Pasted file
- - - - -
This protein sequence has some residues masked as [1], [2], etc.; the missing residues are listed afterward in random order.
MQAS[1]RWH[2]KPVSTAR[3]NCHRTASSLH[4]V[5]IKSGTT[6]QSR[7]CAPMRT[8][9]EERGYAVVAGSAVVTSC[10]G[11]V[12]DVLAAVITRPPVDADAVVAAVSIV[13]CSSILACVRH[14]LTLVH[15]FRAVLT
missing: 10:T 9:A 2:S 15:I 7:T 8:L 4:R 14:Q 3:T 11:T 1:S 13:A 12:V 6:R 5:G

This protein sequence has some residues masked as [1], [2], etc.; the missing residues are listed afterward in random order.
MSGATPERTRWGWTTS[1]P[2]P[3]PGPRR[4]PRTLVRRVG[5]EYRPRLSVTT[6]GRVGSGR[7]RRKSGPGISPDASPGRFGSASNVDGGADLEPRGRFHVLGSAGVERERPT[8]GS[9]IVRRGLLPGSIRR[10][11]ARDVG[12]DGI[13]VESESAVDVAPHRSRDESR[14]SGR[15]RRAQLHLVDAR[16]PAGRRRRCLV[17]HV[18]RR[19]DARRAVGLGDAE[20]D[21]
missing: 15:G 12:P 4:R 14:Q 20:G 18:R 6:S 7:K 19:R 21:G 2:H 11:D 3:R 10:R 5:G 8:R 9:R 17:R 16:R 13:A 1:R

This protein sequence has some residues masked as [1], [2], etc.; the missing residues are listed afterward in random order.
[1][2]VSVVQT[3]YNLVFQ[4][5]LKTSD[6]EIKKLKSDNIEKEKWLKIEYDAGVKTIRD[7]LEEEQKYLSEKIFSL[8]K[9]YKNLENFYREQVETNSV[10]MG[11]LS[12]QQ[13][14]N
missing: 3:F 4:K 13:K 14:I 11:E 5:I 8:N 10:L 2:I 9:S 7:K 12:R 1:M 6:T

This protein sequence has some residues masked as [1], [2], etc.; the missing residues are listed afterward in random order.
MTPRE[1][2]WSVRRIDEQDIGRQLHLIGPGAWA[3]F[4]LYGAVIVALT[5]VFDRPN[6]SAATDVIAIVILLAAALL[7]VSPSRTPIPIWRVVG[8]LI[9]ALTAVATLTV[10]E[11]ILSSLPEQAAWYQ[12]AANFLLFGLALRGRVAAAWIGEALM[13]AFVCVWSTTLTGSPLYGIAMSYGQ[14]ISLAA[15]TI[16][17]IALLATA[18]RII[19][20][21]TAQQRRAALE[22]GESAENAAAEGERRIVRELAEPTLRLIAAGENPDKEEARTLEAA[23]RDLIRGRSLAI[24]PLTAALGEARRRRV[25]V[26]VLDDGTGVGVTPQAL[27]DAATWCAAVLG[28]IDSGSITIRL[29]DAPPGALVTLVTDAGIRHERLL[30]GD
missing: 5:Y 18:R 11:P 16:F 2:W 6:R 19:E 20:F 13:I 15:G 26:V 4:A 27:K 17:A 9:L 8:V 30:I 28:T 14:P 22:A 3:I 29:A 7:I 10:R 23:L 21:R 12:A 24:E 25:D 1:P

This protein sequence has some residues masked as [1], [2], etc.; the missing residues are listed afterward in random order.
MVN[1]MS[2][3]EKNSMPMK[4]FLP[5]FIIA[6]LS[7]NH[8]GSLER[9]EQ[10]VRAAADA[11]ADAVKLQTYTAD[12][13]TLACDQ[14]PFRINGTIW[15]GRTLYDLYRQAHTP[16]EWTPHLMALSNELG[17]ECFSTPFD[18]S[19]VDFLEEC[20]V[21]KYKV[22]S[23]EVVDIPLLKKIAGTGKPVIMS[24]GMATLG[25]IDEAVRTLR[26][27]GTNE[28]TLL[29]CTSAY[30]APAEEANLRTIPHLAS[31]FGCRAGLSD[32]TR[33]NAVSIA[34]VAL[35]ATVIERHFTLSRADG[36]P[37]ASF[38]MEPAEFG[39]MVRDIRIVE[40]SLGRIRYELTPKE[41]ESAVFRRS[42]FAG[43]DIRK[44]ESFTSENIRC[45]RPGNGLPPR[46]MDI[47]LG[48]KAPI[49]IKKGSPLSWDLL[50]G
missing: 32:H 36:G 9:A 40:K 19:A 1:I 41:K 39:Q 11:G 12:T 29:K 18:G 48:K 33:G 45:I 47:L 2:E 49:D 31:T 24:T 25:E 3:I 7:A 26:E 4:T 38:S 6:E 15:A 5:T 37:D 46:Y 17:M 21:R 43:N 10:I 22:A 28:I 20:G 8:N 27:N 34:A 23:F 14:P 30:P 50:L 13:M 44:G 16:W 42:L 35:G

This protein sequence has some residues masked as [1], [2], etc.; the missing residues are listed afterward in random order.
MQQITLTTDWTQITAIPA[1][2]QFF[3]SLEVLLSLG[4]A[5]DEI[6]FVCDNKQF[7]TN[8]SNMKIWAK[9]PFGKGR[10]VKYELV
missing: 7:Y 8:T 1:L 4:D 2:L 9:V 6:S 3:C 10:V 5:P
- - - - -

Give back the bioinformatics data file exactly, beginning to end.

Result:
This protein sequence has some residues masked as [1], [2], etc.; the missing residues are listed afterward in random order.
MQAS[1]RWH[2]KPVSTAR[3]NCHRTASSLH[4]V[5]IKSGTT[6]QSR[7]CAPMRT[8][9]EERGYAVVAGSAVVTSC[10]G[11]V[12]DVLAAVITRPPVDADAVVAAVSIV[13]CSSILACVRH[14]LTLVH[15]FRAVLT
missing: 10:T 9:A 2:S 15:I 7:T 8:L 4:R 14:Q 3:T 11:T 1:S 13:A 12:V 6:R 5:G

This protein sequence has some residues masked as [1], [2], etc.; the missing residues are listed afterward in random order.
MSGATPERTRWGWTTS[1]P[2]P[3]PGPRR[4]PRTLVRRVG[5]EYRPRLSVTT[6]GRVGSGR[7]RRKSGPGISPDASPGRFGSASNVDGGADLEPRGRFHVLGSAGVERERPT[8]GS[9]IVRRGLLPGSIRR[10][11]ARDVG[12]DGI[13]VESESAVDVAPHRSRDESR[14]SGR[15]RRAQLHLVDAR[16]PAGRRRRCLV[17]HV[18]RR[19]DARRAVGLGDAE[20]D[21]
missing: 15:G 12:P 4:R 14:Q 20:G 18:R 6:S 7:K 19:R 21:G 2:H 11:D 3:R 10:R 5:G 8:R 9:R 17:R 16:R 13:A 1:R

This protein sequence has some residues masked as [1], [2], etc.; the missing residues are listed afterward in random order.
[1][2]VSVVQT[3]YNLVFQ[4][5]LKTSD[6]EIKKLKSDNIEKEKWLKIEYDAGVKTIRD[7]LEEEQKYLSEKIFSL[8]K[9]YKNLENFYREQVETNSV[10]MG[11]LS[12]QQ[13][14]N
missing: 3:F 4:K 13:K 14:I 11:E 5:I 8:N 10:L 2:I 9:S 7:K 12:R 1:M 6:T

This protein sequence has some residues masked as [1], [2], etc.; the missing residues are listed afterward in random order.
MTPRE[1][2]WSVRRIDEQDIGRQLHLIGPGAWA[3]F[4]LYGAVIVALT[5]VFDRPN[6]SAATDVIAIVILLAAALL[7]VSPSRTPIPIWRVVG[8]LI[9]ALTAVATLTV[10]E[11]ILSSLPEQAAWYQ[12]AANFLLFGLALRGRVAAAWIGEALM[13]AFVCVWSTTLTGSPLYGIAMSYGQ[14]ISLAA[15]TI[16][17]IALLATA[18]RII[19][20][21]TAQQRRAALE[22]GESAENAAAEGERRIVRELAEPTLRLIAAGENPDKEEARTLEAA[23]RDLIRGRSLAI[24]PLTAALGEARRRRV[25]V[26]VLDDGTGVGVTPQAL[27]DAATWCAAVLG[28]IDSGSITIRL[29]DAPPGALVTLVTDAGIRHERLL[30]GD
missing: 5:Y 18:R 11:P 16:F 2:W 6:R 19:E 20:F 13:I 15:G 26:V 4:A 27:K 17:A 9:L 8:V 30:I 28:T 14:P 22:A 3:I 29:A 7:I 10:R 23:L 21:R 12:A 24:E 25:D 1:P

This protein sequence has some residues masked as [1], [2], etc.; the missing residues are listed afterward in random order.
MVN[1]MS[2][3]EKNSMPMK[4]FLP[5]FIIA[6]LS[7]NH[8]GSLER[9]EQ[10]VRAAADA[11]ADAVKLQTYTAD[12][13]TLACDQ[14]PFRINGTIW[15]GRTLYDLYRQAHTP[16]EWTPHLMALSNELG[17]ECFSTPFD[18]S[19]VDFLEEC[20]V[21]KYKV[22]S[23]EVVDIPLLKKIAGTGKPVIMS[24]GMATLG[25]IDEAVRTLR[26][27]GTNE[28]TLL[29]CTSAY[30]APAEEANLRTIPHLAS[31]FGCRAGLSD[32]TR[33]NAVSIA[34]VAL[35]ATVIERHFTLSRADG[36]P[37]ASF[38]MEPAEFG[39]MVRDIRIVE[40]SLGRIRYELTPKE[41]ESAVFRRS[42]FAG[43]DIRK[44]ESFTSENIRC[45]RPGNGLPPR[46]MDI[47]LG[48]KAPI[49]IKKGSPLSWDLL[50]G
missing: 32:H 36:G 9:A 40:K 19:A 1:I 41:K 39:Q 11:G 12:T 29:K 18:G 48:K 33:G 45:I 47:L 2:E 49:D 31:T 24:T 25:E 3:I 7:A 26:E 4:T 38:S 6:E 15:A 5:T 37:D 46:Y 17:M 21:R 43:N 10:I 22:A 28:I 20:G 8:N 27:N 34:A 23:F 14:P 30:P 50:L 13:M 44:G 16:W 42:L 35:G

This protein sequence has some residues masked as [1], [2], etc.; the missing residues are listed afterward in random order.
MQQITLTTDWTQITAIPA[1][2]QFF[3]SLEVLLSLG[4]A[5]DEI[6]FVCDNKQF[7]TN[8]SNMKIWAK[9]PFGKGR[10]VKYELV
missing: 7:Y 8:T 1:L 4:D 2:L 9:V 6:S 3:C 10:V 5:P